On Sunday morning, terrorists carried out a coordinated attack on churches, hotels, and other populated sites across Sri Lanka, killing nearly 300 people. Sri Lankan officials believe the attack was carried out by a radical Islamist group called the National Thowheeth Jama’ath, and police arrested 24 people in connection.
Messages of sympathy rolled in as people around the world mourned this tragic event. But tweets from former President Barack Obama and former Secretary of State Hillary Clinton sent right-wing journalists and commentators into a rage spiral.
Conservatives took issue with Obama and Clinton saying “Easter worshippers” instead of “Christians.” Naturally, outrage ensued.
Townhall’s Cortney O’Brien claimed that Clinton “ma[de] up a new term” (she didn’t). Breitbart’s Joel Pollak reminded readers that Obama “drew criticism for his reluctance to identify radical Islam as the source of many terror attacks.” At The Washington Times, Cheryl K. Chumley called the tweets “a political ploy designed to tamp down realities of radical Islamic terror targeting of Christians and Christianity,” adding, “This is how Muslim apologists roll.”
There’s nothing wrong with saying “Easter worshippers” to refer to people attending an Easter worship service, and neither Obama nor Clinton coined the term.
Right-wing commentator Erick Erickson, of all people, had one of the more reasonable conservative takes on the outrage. In a piece titled “‘Easter Worshippers’ Is Fine,” he wrote:
A lot of people, including a few of the politicians who tweeted, only show up to church on Easter Sunday. And while the phrase “Easter worshipper” is not common, it is also not unheard of. Ironically, had Hillary Clinton or Barack Obama not tweeted to express concern for the dead and condemn the attacks, a great many of the people outraged now would have been outraged by their silence.
This is a silly controversy. Conservatives exhaust themselves pointing out how frequently progressives get outraged over minor things on social media and now are doing it themselves. The only people who care already noticed and do not need others to scream about it. It makes conservative complaints about social justice warrior insanity seem cheap.
Adding to the “silly controversy” is the fact that only a few people who were outraged over the tweets from Obama and Clinton seemed particularly upset that President Donald Trump’s tweet in reaction to the bombings referred to the victims simply as “people” and mistakenly claimed that there were 138 million deaths.
In fact, even the official statement from White House press secretary Sarah Sanders also failed to mention Christians.
The United States condemns in the strongest terms the outrageous terrorist attacks in Sri Lanka that have claimed so many precious lives on this Easter Sunday. Our heartfelt condolences go out to the families of the more than 200 killed and hundreds of others wounded. We stand with the Sri Lankan government and people as they bring to justice the perpetrators of these despicable and senseless acts.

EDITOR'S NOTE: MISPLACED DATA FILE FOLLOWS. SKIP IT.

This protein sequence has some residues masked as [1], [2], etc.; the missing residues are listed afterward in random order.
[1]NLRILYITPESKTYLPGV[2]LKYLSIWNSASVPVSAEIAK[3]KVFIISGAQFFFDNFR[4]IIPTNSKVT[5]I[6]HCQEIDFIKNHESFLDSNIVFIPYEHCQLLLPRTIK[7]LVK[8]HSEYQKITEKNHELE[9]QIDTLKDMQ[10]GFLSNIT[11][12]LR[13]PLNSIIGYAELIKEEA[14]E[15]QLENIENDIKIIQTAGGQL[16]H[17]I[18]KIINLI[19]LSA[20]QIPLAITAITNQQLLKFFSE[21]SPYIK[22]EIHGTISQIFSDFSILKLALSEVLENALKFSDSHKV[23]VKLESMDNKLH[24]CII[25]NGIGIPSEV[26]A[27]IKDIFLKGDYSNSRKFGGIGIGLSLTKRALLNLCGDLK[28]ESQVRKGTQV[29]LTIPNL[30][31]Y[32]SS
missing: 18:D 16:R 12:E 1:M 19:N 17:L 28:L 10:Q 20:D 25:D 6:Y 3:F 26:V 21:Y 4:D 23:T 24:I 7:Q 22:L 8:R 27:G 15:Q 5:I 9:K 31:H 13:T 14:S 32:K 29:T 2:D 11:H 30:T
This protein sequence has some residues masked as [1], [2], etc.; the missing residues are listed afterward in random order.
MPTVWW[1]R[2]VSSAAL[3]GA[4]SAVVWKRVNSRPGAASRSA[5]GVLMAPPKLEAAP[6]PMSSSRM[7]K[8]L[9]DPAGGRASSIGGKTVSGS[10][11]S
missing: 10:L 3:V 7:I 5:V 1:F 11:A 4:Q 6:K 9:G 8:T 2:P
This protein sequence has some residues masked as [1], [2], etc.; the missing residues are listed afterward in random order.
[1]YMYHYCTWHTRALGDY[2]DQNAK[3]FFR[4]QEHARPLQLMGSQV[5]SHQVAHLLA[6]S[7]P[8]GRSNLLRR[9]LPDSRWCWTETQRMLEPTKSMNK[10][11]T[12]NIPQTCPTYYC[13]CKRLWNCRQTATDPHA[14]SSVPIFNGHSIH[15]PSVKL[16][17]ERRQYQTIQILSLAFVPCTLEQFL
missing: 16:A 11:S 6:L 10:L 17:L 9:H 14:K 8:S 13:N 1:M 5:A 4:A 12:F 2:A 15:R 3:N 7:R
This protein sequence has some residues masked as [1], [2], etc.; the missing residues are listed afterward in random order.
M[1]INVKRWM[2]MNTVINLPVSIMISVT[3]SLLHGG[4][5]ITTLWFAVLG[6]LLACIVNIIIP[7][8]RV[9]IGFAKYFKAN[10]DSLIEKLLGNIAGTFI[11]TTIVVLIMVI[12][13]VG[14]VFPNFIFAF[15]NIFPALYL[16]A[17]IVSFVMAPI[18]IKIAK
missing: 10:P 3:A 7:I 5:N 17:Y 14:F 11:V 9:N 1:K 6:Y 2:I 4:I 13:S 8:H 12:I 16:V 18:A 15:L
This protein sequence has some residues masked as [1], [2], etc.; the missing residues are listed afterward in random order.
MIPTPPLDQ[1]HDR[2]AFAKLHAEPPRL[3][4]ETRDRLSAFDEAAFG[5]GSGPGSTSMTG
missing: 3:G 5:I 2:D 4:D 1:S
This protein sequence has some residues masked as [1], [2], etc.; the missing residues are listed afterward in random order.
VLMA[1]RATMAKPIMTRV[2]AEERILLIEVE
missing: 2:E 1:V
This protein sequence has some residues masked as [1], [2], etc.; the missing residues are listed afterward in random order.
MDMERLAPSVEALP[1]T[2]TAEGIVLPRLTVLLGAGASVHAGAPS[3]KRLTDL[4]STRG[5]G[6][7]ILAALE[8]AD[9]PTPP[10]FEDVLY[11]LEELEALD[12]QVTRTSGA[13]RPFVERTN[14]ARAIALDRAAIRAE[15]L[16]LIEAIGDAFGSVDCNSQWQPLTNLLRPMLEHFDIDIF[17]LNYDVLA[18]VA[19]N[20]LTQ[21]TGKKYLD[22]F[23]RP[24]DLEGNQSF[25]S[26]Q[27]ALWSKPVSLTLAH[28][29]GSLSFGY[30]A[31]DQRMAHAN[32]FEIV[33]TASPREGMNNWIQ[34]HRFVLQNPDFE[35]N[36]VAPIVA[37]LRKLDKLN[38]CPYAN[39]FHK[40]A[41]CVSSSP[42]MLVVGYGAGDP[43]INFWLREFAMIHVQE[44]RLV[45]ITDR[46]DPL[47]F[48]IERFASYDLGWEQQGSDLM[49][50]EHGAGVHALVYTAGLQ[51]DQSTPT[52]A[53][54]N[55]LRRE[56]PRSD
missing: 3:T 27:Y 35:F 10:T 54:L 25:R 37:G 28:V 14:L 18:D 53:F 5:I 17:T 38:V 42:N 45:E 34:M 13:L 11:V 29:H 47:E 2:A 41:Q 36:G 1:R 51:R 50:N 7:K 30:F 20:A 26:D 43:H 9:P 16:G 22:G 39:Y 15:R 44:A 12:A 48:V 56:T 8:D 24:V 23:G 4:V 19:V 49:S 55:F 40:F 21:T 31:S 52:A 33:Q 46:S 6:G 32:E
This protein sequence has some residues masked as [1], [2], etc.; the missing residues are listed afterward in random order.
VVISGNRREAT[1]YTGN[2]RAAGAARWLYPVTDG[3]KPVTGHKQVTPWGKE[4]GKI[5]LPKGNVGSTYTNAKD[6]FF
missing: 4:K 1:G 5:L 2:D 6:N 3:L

“Worshippers” is a fairly commonplace term to refer to people attending a worship service. While The Washington Times may see use of this term as “a political calculation” in 2019, it was fine using it when referring to an attack in 2014. (The article link in the Times' 2014 tweet no longer works.)
Some conservatives also pointed out that both Obama and Clinton referred to Muslims specifically when tweeting about the New Zealand mosque attacks, and several people on Twitter wondered why terms like “Ramadan worshippers” weren’t used then, but the answer is simple: The New Zealand attacks didn’t happen during a Ramadan service.
Contrary to the below tweet, the phrase “Ramadan worshippers” is sometimes used, especially regarding terrorist attacks on Muslims.
The outrage isn’t really about the attacks at all, though.
Three of the bombings happened at churches holding Easter services, and four others occurred at hotels throughout the city of Colombo. Additionally, one suicide bomber detonated during police questioning, and a pipe bomb was found and defused near the Bandaranaike International Airport in Negombo. While the attacks certainly targeted Christians, they were almost certainly not the only victims in this act of terrorism, as the country’s population is overwhelmingly Buddhist.
Over the years, conservative media have gotten extremely good at coordination, and the emergence of a social media-dominated news apparatus has allowed that skill to shine through. It’s commonplace to see something posted on social media get amplified in the conservative echo chamber and become big news in a matter of days if not hours. This is what happened when conservative media coalesced around the idea that Rep. Ilhan Omar (D-MN) was downplaying the tragedy of the 9/11 attacks, when they clutched pearls over Sen. Cory Booker (D-NJ) discussing the long-term sustainability of U.S. meat consumption, or countless other examples.
The credulity with which mainstream news organizations take these claims of outrage only embolden the people making them, checking an important box in the conservative media ecosystem: their status as a persecuted minority unfairly picked on by politicians and a “liberal” media. Right-wing commentators have recently learned that by claiming that the Mueller report exonerates Trump (it does not), they can shape a reality in which people will perceive it actually does. Similarly, they know that if they repeat the claim that Obama and Clinton were showing their anti-Christian bonafides by saying “Easter worshippers,” they can build a conventional wisdom in which that is true.
The answer, clearly, is to stop taking such people seriously by calling out their phony outrage where it exists and not letting them shape reality through repetitive propaganda.